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“Ideas are powerful because they allow us to see the world as it could be, rather than what it is.”

Jason Silva

At the end of 2018 Trello officially acquired Butler, a software for setting rules and automating tasks within Trello. With the rise in artificial intelligence in recent years, automation is quickly taking over the world [insert Dr. Evil laugh]. Companies are spending millions of dollars to develop the biggest and baddest AI systems, in an effort to eliminate the mundane and repetitive daily tasks in your personal life. Trello is bringing on Butler to do the same in the workplace.

If you aren’t yet familiar with Trello, then you should probably go check out my recent post What is Trello? first. I keep track of almost everything in Trello! I use it to organize and manage multiple online businesses and collaborate with my teams daily.

What is Butler?

If you are familiar with Trello, then you’ve probably heard of the Power-Up, Butler. Butler is a built-in automation tool that you can add to your cards and boards. In essence, Butler allows users to create commands for managing their Trello boards with little-to-no programming experience. You can set up rules that perform tasks automatically based on actions that you define as the triggers. Additionally, you can create and add buttons to your cards and boards that act as your triggers.

With Butler, you can automate actions such as:

  • Moving, copying, or archiving cards
  • Adding or removing labels, members, attachments…
  • Renaming cards and adding descriptions or comments to cards
  • Adding, removing, or resetting checklists within cards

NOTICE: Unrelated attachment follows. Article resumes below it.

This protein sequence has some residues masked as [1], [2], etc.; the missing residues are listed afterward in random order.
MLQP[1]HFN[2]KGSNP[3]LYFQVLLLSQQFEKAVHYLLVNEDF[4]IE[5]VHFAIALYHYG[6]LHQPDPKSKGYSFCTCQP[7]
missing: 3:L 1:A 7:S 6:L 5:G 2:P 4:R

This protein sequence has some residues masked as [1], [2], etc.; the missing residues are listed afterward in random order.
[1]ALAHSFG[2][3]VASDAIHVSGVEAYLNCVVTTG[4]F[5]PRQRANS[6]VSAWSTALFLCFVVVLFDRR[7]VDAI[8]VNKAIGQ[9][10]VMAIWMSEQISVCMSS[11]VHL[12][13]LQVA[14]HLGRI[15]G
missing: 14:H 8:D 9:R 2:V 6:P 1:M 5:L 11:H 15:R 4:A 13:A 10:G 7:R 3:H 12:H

• Setting and changing due dates
  • And much more!

Honestly, it can be quite easy to get overwhelmed and carried away once you start automating everything. Mess around with it a little bit and see what benefits you the most. Since this isn’t a Butler tutorial post, you can check out this public board for help getting started. This board will give you tons of instructions and ideas for the types of automations you can run on your own boards.

Before you get started on your automation rampage, make sure you check out the next section, Commands and Operations. This section may save you time and heartache.

Note: If you are running on the free version of Trello, your Butler commands and functions may be limited. You may not be able to perform all the actions listed above until you upgrade your Trello account. See the chart below to give you an idea of what you get with each Trello account.

Butler for Trello features, based on the Trello subscription.
*Personal refers to the Trello Gold subscription users

Butler Commands and Operations

Like I mentioned earlier, it can be pretty exciting once you start realizing all the possibilities out there. But as the saying goes, “with great power, comes great responsibility.” I’ll explain.

Once I started automating little tasks, I kind of got carried away. I was automating EVERYTHING! If it could be automated, it was automated. And it was awesome! That is, until all my automations stopped working.

As it turns out, there are command and operation quotas, limiting the amount of automation you can run. Obviously, the free version is the most limited, while the Enterprise account provides greater freedom. Trying to find information on what exactly IS a command and operation was rather difficult to find. Hopefully I can clear up some of this confusion for you.

What is a Command Run?